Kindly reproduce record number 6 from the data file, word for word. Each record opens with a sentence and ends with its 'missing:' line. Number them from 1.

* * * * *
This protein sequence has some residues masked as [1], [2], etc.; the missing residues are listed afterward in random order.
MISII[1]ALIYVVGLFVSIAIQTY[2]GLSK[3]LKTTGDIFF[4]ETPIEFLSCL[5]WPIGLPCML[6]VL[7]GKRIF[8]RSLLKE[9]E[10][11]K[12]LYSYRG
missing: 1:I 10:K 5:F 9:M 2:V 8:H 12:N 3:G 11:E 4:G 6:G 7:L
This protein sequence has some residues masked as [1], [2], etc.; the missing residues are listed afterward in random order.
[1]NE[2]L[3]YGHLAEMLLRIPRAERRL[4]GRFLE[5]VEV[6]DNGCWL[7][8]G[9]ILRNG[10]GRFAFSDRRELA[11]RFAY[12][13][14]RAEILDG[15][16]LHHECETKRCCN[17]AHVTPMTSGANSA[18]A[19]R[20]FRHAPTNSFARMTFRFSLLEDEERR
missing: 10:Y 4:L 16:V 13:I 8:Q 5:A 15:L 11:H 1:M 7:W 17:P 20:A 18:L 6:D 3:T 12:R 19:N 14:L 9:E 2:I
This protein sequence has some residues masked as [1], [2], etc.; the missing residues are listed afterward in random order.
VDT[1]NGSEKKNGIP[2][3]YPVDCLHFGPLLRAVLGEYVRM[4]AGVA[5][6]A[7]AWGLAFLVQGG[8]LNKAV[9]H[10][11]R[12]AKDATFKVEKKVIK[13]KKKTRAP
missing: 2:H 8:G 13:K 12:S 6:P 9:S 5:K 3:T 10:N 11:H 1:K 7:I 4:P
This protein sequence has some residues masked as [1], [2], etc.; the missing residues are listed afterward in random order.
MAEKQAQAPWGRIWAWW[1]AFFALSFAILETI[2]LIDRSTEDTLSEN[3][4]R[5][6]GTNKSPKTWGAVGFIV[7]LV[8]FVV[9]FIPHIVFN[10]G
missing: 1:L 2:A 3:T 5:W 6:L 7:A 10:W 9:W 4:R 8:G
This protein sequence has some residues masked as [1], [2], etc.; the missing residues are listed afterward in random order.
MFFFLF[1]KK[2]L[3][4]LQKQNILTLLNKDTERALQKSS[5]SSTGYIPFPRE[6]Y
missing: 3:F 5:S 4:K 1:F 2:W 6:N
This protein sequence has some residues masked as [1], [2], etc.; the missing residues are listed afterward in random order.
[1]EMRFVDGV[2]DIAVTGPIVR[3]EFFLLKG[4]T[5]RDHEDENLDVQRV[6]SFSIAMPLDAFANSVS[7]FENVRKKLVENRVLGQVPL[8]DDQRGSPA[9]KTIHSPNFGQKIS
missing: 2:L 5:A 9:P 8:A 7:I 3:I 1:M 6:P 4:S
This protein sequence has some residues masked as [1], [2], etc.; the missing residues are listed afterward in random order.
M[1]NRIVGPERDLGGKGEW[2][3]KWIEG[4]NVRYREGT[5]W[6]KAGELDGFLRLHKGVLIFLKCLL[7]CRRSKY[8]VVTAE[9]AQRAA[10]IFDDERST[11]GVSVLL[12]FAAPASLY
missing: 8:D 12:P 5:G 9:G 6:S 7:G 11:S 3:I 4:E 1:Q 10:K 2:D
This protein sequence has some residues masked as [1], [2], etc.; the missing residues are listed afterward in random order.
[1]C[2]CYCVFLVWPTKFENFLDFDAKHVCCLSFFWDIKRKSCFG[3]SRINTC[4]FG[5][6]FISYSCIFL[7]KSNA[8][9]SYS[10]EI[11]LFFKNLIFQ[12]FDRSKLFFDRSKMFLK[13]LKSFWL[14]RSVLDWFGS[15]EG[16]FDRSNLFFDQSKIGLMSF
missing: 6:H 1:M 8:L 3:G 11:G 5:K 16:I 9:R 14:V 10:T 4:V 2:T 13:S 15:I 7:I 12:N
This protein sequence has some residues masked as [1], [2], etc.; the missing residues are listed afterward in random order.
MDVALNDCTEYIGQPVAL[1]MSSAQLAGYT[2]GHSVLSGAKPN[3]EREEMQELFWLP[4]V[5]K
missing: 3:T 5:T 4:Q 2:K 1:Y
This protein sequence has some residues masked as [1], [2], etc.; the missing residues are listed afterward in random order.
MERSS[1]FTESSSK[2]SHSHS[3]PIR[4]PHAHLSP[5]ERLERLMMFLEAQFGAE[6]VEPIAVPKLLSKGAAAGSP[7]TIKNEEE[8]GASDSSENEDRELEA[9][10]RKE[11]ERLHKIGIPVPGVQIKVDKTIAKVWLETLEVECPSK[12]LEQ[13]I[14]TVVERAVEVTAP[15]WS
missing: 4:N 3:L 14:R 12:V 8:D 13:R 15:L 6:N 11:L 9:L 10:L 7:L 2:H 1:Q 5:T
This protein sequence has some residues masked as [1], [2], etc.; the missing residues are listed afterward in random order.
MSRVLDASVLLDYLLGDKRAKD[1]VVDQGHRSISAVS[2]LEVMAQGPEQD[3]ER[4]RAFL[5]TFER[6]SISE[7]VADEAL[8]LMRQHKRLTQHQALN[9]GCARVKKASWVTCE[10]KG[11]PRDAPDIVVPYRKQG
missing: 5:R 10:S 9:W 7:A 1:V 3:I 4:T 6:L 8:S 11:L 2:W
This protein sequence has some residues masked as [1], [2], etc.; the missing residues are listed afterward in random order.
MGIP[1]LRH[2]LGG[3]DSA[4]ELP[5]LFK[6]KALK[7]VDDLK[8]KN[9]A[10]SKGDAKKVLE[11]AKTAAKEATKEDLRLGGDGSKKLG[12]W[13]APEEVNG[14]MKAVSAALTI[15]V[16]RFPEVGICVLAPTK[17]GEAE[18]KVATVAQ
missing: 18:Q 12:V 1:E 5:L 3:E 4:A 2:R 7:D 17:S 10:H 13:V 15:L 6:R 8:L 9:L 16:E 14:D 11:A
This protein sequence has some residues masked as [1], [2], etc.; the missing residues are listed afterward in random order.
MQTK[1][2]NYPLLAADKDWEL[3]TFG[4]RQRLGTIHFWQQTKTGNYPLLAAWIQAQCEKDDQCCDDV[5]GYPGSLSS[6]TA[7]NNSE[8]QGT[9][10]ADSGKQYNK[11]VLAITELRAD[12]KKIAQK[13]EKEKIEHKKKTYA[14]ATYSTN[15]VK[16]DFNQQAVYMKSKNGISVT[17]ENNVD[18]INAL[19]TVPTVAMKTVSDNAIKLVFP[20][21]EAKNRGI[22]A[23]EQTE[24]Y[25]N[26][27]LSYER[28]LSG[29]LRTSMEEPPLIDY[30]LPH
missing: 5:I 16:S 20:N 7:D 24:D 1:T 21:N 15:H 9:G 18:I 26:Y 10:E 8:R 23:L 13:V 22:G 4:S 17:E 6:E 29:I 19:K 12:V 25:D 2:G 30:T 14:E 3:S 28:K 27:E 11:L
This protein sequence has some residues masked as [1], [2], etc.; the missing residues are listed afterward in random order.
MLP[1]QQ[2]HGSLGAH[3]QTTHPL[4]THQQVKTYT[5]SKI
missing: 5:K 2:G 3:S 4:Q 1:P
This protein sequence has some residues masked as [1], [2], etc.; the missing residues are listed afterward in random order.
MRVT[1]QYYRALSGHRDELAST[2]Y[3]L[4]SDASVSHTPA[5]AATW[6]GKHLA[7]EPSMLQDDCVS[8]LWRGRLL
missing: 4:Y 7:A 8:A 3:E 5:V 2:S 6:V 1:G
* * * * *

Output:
This protein sequence has some residues masked as [1], [2], etc.; the missing residues are listed afterward in random order.
[1]EMRFVDGV[2]DIAVTGPIVR[3]EFFLLKG[4]T[5]RDHEDENLDVQRV[6]SFSIAMPLDAFANSVS[7]FENVRKKLVENRVLGQVPL[8]DDQRGSPA[9]KTIHSPNFGQKIS
missing: 2:L 5:A 9:P 8:A 7:I 3:I 1:M 6:P 4:S